4 ways you can tell the firefight in Afghanistan is over — for now

There are two types of firefights that ground troops experience: fun ones and others that suck.

The fun ones consist of taking enemy contact, maneuvering in on them, and clearing them out with tons of firepower without any good guys injured.

The ones that suck are the few that we don’t see coming — the ones where we take casualties. Although predicting when a firefight is going to happen is semi-possible, it’s a different skill altogether to know when they’re about to end.

Related: 14 images that portray your first day on a field op

So, check four ways you can tell when the firefight in Afghanistan is over — for now.

4. After an A-10 performs a perfectly executed gun run

During a firefight, it’s common for the platoon sergeant to call for air support if there is “air-on-station,” especially when the enemy is firing at you from a well-fortified position.

Witnessing the power of the A-10 nose-diving toward the enemy with its guns blazing is an excellent way to end the firefight for a while.

A-10 BRRT firefight over

We love that song.

3. When the local kids come back out to play

We’re not exactly sure how this one works, but right before rounds start flying, the locals tend to seek cover. Again, we’re not sure how it happens, but somehow the kids know when the area is clear and they come back outside and resume playing.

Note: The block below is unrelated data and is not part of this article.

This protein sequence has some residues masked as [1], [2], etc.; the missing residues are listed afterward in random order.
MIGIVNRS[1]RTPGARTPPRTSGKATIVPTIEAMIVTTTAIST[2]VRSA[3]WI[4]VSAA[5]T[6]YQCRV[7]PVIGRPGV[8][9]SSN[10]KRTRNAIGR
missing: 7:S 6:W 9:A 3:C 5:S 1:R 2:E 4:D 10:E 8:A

It’s crazy!

Afghan children firefight over playing soccer

Afghan children play soccer with multinational service members outside the Bazaar School at Kandahar Airfield, Kandahar, Afghanistan, Sept. 25, 2010. (U.S. Army photo by Staff Sgt. Tracy Hohman)

2. When the intel troops arrive to conduct a BDA

Most of the military’s intel offices have access to satellites and view enemy activity from space. Typically, when a grunt unit is assigned to conduct a BDA, or Battle Damage Assessment, after a firefight, that means the coast is clear.

Battle Damage Assessment Afghanistan Firefight over

U.S. Army Capt. DeShane Greaser stands in a crater caused by a bomb dropped during an air strike conducting a Battle Damage Assessment outside a combat outpost in Afghanistan. (Image from Wikimedia Commons)

Also Read: 6 questions you asked yourself after your first firefight

1. When it’s getting close to prayer time

Islam is a beautiful religion and the men and women who loyally follow the practice pray five times. Since prayer takes place throughout the day, ground troops commonly schedule missions and patrols according to those times.

It’s been frequently noted that firefights come to a quick halt if they overlap with prayer schedules.

islam prayer firefight over afghanistan

Muslim Soldiers bow down in prayer during the celebration of Eid-Al-Fitr Sunday at the Joe E. Mann Center. Eid-Al-Fitr marks the end of Ramadan, the holy month for Muslims worldwide. (Photo from U.S. Army)